Photo by Isaac Kaplan.
On Tuesday, just one day after revelations of Donald Trump’s wild partying resurfaced, a motorcade carrying a lookalike of the Republican presidential nominee arrived in front of Trump Tower on Fifth Avenue, half a dozen bikini-clad women there to meet him. While the actual candidate was speaking to voters in balmy Florida, the mock motorcade, a performance piece staged and choreographed by artist Alison Jackson, traveled across Manhattan on a brisk October day. After making the first stop at Trump Tower in the early afternoon, the cars proceeded to Times Square. In front of Trump Tower, women hired by Jackson to participate brandished placards and hurled insults at the candidate. Annoyed cops did their best to corral the scene, while tourists and New Yorkers swirled into a selfie frenzy, swarming the faux candidate and snapping as many pictures as possible. Most knew or quickly realized it wasn’t real. But Jackson’s staged performance rang in perfect harmony with an election cycle that has brought little beyond the most vulgar of surprises and near-endless spectacle.
Hours earlier in Chelsea, the scene at HG Contemporary Gallery, which acted as the staging arena for the performance, was hectic, but subdued in comparison to what would eventually unfold. Tonight, the gallery hosts the opening of “Private,” an exhibition featuring a number of Jackson’s photographs. She has long dabbled in recreation, crafting meticulously staged (often lewd) images of celebrities and politicians in the rare private moments these otherwise public figures enjoy. For example, past works have pictured Obama having a cigarette, and Bill Clinton getting a nude massage as Hillary delivers a speech on TV. They’re uncanny manifestations of stories and personas that are ever-present in the public imagination, visions of what may or may not occur among public figures behind closed doors. But Jackson’s works go beyond “just the photography,” says Philippe Hoerle-Guggenheim, HG’s founder and director. “It’s the staging, it’s the makeup, it’s the whole production of it.” Earlier, while we chatted, he bolted from the gallery at the sight of a tow truck approaching a Bentley to be used in the motorcade. Hoerle-Guggenheim wouldn’t reveal the cost of the event, which he developed with the artist during Frieze London, saying, “It’s not inexpensive, but it’s well worth it. It’s going to be fun for everybody.”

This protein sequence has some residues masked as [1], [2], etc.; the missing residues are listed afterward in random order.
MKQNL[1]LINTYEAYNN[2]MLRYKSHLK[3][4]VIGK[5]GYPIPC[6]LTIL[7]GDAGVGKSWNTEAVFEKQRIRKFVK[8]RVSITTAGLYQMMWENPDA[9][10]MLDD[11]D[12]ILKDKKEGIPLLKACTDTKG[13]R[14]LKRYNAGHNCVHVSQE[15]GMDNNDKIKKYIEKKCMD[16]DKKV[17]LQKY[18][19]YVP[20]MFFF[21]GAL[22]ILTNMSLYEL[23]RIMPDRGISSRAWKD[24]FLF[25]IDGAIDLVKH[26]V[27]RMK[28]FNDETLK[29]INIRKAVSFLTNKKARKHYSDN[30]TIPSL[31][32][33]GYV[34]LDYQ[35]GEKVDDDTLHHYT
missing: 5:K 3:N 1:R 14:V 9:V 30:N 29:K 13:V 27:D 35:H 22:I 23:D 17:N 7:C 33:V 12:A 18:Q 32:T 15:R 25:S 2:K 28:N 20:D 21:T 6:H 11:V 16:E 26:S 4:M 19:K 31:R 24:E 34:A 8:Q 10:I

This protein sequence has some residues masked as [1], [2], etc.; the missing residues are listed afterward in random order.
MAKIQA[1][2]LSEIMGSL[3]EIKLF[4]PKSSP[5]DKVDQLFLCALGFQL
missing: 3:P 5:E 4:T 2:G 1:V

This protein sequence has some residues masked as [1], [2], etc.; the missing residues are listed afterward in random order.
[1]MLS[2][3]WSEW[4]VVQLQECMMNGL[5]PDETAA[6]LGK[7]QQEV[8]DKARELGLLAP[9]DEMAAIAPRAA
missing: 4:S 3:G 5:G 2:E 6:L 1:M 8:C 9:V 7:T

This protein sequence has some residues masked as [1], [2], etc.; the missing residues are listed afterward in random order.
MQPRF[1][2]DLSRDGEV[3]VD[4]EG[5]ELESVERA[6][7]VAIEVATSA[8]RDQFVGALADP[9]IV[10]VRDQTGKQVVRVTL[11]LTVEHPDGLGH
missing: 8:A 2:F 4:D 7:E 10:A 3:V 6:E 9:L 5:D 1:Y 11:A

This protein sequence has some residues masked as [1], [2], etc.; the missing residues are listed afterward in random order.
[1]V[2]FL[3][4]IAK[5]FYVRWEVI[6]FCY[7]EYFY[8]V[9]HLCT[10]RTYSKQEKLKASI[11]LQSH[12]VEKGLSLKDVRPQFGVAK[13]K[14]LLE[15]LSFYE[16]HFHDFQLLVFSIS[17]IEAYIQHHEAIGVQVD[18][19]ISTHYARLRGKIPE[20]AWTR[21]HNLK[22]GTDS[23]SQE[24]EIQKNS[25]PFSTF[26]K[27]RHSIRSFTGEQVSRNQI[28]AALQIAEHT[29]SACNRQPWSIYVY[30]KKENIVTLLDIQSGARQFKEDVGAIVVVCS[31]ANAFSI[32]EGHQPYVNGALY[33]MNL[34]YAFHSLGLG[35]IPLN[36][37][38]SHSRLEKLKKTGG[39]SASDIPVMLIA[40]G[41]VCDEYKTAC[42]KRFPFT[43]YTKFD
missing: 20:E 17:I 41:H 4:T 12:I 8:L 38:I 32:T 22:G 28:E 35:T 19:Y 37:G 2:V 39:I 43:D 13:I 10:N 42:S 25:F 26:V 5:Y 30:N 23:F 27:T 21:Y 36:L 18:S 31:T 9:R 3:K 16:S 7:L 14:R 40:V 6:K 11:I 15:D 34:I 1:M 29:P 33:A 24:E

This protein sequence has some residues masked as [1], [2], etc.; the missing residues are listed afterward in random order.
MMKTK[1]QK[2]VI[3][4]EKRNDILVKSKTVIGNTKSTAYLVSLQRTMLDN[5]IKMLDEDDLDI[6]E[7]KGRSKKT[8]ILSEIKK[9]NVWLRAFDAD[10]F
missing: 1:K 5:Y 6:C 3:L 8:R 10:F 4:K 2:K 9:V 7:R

Along with the narrowly avoided tow, there were a few last-minute hiccups. An assistant had been dispatched to find a larger mirror required for makeup, and one of the men tapped to play motorcycle-riding security (contacted via Craigslist) hadn’t received instructions to wear black formal attire and instead sported jeans and a leather jacket—not exactly secret service garb. A wide-eyed Jackson hurried from room to room in the gallery, her British accent bouncing off the walls as she finalized preparations, taking the setbacks in stride and fixing what she could. “It’s very stressful,” Jackson said, laughing, as we spoke in a gallery office, while the women playing Trump’s entourage dropped in to sign legal agreements for participating. “With everything I do, it’s so high craft. The girls have got to be right, they’ve got to want to do it, they’ve got to be interested in the reasons why. All that takes a bit of doing. Then for the Trump lookalike, I’ve got to find the guy—that’s been hell.”